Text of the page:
Well, good things don’t often last. Although in terms of what passed for this year’s summer, there wasn’t all that much good to talk about really, which at least means the slow slide into autumn is less perceptible.
But yes, with October nigh, it is time to think about cooler weather attire again - overcoats and pullovers, boots, hats and scarves - and perhaps a new suit to get you through to spring?
If you are of a mind to spruce up your autumn/winter wardrobe with a new addition, then one of the most important things to consider is your choice of fabric. And here you are in luck because, in our opinion at least, some of the heavier, thicker fabrics which are ideal for a warm winter suit are some of the best available to tailor with full stop.
Here’s the lowdown on some of our favourite fabrics for keeping you toasty on the inside while you look ice cool on the outside.
Given the wind and rain-swept island that we live on - and with particular reference to the prevailing climate of the northern hill country that we are proud to call our home - it’s no surprise British cloth-making heritage has leaned towards producing fabrics big on warmth and insulation. And certainly until cotton started being imported in mass quantities in the 18th Century, most of the focus was on finding innovative new ways to spin a yarn out of sheep’s wool.
One of these products, worsted, was a major contributor to the mill economy that drove the industrial revolution in the northern towns. Tightly woven, scoured smooth and highly durable, worsted retains the insulating, water-repelling properties of wool, while losing the fluffy fuzziness of the ‘woollens’ we use to make, for example, wooly jumpers. It remains an absolute staple of bespoke suit-making.
Think rugged, outdoorsy style condensed into a smart suit and many of us will automatically conjure up images of tweed. Thankfully now shorn of its fusty, old-fashioned image, younger generations are rediscovering tweed’s robust, no-nonsense charms. Like worsted, tweed is made from wool, which again gives it its insulating, water-resistant properties. Tweed is made by taking woollen yarn of three different colours which are then “twilled”, a special weaving process which leaves a distinctive, textured surface pattern on the fabric. Tweed is a heavy cloth, so makes for an excellent suit option when temperatures really start to drop.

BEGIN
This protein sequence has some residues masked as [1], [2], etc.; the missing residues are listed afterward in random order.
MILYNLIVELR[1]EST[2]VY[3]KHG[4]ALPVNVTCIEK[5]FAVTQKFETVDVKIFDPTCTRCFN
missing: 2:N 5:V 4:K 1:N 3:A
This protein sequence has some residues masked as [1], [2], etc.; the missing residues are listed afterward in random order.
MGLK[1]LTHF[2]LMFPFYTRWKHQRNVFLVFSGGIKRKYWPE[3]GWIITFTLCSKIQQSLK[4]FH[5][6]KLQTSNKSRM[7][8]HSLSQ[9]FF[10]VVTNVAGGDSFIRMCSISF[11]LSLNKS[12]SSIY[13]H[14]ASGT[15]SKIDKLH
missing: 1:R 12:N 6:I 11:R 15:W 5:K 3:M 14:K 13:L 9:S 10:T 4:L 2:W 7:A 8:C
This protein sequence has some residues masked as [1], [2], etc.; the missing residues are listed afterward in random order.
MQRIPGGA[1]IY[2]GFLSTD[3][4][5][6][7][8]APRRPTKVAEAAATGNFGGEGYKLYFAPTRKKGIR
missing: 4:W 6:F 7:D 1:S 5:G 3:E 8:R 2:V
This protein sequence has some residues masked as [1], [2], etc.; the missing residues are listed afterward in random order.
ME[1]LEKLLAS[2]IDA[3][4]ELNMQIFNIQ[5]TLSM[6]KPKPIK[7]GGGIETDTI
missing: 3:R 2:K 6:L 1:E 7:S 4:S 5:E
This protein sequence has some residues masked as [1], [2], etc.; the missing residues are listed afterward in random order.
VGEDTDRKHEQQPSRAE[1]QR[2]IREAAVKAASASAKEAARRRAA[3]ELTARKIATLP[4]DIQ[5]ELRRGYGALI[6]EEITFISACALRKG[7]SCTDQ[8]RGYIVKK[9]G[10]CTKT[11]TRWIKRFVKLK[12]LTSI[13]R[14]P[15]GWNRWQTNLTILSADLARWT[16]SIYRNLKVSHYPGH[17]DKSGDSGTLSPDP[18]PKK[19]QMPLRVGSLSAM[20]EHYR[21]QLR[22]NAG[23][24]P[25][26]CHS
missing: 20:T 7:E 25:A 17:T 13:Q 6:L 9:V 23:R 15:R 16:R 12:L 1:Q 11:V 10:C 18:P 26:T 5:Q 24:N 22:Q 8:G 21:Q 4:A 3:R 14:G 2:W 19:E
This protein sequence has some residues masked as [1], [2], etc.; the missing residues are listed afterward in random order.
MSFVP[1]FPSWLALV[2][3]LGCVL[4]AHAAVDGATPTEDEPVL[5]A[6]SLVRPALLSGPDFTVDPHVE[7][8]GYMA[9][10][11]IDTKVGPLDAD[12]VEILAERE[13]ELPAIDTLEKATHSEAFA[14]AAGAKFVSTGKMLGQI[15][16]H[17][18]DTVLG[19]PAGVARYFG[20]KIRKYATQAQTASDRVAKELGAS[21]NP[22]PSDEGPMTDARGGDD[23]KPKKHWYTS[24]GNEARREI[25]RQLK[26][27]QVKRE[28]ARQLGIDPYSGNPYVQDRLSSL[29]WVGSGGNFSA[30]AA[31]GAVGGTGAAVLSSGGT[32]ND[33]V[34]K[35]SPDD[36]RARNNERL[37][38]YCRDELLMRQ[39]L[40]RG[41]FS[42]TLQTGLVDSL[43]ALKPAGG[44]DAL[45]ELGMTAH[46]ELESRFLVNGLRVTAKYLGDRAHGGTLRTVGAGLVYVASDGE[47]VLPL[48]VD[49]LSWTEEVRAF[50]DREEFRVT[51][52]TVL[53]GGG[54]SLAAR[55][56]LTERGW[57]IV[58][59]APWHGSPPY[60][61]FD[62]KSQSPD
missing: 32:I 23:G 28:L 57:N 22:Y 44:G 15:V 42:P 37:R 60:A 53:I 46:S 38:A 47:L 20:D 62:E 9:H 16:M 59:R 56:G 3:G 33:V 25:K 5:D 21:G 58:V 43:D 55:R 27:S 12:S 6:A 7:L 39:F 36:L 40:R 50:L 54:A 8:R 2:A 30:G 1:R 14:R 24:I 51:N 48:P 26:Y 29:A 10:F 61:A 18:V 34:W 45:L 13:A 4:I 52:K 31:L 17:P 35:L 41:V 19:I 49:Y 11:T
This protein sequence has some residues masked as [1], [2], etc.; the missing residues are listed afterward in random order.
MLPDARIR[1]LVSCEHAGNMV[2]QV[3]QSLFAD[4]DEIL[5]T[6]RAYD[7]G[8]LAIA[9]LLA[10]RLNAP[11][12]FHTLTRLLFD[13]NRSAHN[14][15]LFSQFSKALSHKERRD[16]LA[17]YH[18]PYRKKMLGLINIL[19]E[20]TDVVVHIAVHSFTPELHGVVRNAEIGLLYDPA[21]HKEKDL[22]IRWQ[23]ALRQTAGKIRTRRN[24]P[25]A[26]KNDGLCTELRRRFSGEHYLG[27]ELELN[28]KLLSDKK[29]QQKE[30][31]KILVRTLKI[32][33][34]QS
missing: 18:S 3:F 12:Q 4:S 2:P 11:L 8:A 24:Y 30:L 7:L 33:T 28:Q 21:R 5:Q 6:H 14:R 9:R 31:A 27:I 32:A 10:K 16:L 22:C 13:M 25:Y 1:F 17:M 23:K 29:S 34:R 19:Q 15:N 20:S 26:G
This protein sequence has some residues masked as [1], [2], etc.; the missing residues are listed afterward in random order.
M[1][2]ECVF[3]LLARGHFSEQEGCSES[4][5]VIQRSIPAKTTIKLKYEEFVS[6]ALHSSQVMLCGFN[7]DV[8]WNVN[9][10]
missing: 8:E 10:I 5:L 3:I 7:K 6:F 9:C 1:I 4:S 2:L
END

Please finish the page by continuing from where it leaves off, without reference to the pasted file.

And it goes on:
Herringbone can be considered a close relative of tweed because it is made using a technique very similar to twilling, using yarn of at least two different colours, to make a very dense, heavy, tightly-woven fabric that is therefore very warm. The key difference between tweed and herringbone is that the latter creates a very distinctive V-shaped pattern which is named because of its supposed resemblance to herring bones. Again, much of the appeal of herringbone is in its texture, making for a suit that looks and feels as if it belongs in rugged, weather-beaten environments.
If rugged and weather-worn isn’t your thing, but you’d still like a winter suit that is big on warmth and insulation, then mohair is the way to go. The famous cloth spun from the coat of the Angora goat is prized for its super-soft texture, which rivals the feel of ultra-fine wools such as cashmere or merino. However, where mohair trumps both of these is its strength and durability, which makes it much more suitable for outer garments like trousers and jackets. It is also a much lighter fabric than the likes of tweed or herringbone without sacrificing anything in terms of insulation, so you can stay warm without feeling so weighed down.
Hopefully that has inspired you to put a new winter suit right at the top of your priority list, so why not get in touch today so we can get you booked in and measured up.